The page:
5. This story was not as gripping as I thought it would be, but the description of life in modern day India was interesting, and I liked the characters. Maya and her mother spend the summer in India trying to sell her grandparents' house. Maya makes friends and meets many relatives she'd never met before. She also learns a lot about her parents' past, giving her insight into why they ultimately divorced. The title of the book refers to the fact that Maya was given 2 names, one, Maya, by her mother' [...]

    6. Aztec, New Mexico is veryspecial. its misguided name to its annual UFO conference. It has your basic contingent of old grumpy ranchers and oilmen, but also more than its fair share of eccentrics. And it has Uma Krishnaswami, who is not just a local yokel but a talented and professional producer of children's literature. Needless to say, I have idolized her growing up. Your basic San Juan County rock star.Naming Maya is a highly enjoyable middle grade novel, readable and well-matched to its targe [...]

    7. Maya and her mother travel back to India to sell her grandfather's house. Maya isn't super excited about spending most of her summer in India, but quickly makes friends with her cousin and spends time with the housekeeper who has worked with the family for generations, Kamala Mami. It takes Maya's friendship with the housekeeper to discover that Kamala Mami has secrets and is in need of help. This was short and sweet, but the characters didn't seem very developed, including Maya. Under the theme [...]

    8. When Maya and her recently divorced mother return to India to sell her thatha's (grandfather) house, she learns more about herself and her mother than she could have imagined. "I am beginning to see that the stories of people's lives are like the ocean waves Sumati and I watched at the beach, lapping endless shoes constantly moving, changing. This summer I feel filled to overflowing with Mami's stories, because of how alive they are, how deep and dark and scary-beautiful," p. 136.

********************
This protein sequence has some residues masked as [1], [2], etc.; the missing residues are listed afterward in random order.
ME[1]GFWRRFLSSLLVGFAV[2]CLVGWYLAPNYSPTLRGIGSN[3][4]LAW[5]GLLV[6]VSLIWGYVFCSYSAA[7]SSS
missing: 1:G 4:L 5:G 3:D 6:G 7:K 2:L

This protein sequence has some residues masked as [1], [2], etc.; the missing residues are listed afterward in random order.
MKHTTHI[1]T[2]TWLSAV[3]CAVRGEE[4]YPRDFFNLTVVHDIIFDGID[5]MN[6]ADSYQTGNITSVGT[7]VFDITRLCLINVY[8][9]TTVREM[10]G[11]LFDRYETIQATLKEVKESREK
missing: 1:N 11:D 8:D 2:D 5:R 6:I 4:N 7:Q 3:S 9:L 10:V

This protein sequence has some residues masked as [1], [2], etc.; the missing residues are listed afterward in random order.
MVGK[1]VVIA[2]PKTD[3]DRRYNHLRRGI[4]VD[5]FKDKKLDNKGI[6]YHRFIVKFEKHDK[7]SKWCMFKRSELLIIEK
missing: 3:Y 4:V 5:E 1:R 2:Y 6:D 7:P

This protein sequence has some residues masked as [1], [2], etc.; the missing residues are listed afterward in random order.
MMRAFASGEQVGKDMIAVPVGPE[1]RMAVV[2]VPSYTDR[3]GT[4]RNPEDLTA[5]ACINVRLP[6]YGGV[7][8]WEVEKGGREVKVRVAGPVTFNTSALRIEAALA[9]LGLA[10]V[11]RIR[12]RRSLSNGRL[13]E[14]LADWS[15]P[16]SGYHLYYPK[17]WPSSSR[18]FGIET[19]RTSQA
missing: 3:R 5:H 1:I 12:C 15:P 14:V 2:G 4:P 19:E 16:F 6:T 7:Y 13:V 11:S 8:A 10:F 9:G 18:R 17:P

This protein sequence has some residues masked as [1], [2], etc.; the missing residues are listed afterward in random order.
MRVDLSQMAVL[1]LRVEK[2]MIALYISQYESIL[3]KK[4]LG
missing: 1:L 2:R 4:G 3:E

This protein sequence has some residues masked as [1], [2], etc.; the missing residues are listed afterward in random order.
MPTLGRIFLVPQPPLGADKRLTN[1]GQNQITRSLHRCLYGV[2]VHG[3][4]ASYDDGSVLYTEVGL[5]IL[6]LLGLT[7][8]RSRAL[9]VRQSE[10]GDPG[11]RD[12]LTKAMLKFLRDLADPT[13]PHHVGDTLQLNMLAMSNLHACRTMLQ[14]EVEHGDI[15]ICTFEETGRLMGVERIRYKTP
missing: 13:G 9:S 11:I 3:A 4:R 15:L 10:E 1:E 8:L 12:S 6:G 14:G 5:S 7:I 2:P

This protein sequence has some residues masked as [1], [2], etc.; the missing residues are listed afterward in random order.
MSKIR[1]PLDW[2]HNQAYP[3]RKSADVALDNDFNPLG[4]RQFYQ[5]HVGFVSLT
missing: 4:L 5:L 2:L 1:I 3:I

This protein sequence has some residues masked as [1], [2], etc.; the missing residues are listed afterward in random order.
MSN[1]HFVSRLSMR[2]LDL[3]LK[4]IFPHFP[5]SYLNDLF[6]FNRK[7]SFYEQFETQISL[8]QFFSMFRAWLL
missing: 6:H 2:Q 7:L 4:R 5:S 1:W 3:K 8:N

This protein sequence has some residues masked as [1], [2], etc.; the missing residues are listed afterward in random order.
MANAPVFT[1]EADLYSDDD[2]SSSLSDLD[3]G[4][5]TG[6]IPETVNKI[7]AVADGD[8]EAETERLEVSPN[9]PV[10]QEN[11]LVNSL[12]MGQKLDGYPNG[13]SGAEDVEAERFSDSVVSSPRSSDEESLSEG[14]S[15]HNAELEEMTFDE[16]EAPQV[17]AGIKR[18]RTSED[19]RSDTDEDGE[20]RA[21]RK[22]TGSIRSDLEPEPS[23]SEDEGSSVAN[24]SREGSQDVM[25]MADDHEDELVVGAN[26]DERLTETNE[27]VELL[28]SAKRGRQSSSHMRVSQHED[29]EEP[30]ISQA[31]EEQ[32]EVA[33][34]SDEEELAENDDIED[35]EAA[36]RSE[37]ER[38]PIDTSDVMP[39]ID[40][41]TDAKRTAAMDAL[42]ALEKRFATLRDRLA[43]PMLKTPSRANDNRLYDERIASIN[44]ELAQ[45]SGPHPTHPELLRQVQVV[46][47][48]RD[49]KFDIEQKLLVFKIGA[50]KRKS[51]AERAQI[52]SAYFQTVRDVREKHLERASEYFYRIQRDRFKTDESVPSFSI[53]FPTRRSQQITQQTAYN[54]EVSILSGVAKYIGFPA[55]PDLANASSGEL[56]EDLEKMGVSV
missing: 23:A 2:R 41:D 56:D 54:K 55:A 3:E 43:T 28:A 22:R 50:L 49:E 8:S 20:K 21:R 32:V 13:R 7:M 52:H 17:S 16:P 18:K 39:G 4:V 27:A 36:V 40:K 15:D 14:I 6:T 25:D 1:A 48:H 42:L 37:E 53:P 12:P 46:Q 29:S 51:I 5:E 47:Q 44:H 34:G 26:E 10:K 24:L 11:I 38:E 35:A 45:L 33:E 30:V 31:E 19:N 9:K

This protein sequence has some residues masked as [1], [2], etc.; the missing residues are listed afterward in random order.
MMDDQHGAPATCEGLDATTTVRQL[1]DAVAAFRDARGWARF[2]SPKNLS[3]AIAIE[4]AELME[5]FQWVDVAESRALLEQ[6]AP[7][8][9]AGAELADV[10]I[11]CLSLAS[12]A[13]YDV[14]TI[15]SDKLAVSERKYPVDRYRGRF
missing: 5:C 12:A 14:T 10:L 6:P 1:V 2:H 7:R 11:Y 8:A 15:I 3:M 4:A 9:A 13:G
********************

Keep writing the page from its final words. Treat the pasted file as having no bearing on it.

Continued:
9. Maya and her mother are spending part of their summer in Chennai, India, where her mother is selling her father's house. Maya holds resentment against her mother for many things unspoken, including her parents' recent divorce, family issues and the fact that she doesn't feel her mother is there for her. It is her cousin Sumati and old family friend, the elderly Kamala Mami, who help her find the way to confront her mother.

    10. Did a very good job showing emotions and mindset of a child torn between cultures and also showing conflict between traditions and economic change in India. Also show how many problems faced in America are also the same in other parts of the world -something we often forget.

    11. Maya and her mother return to India to prepare the homestead for sale. Story of Mami, sort of housekeeper, and her decline into dementia, Maya's relatives in India and the sadness of her parents' divorce.

    12. A good book, a peek into Tamil culture in India. Modern, child's perspective of an older adult perhaps having Alzheimer's.

    13. I liked it well enough: it culminated nicely in the end, but it did take a little too long to get to the point. Will be an interesting discussion at book club this weekend.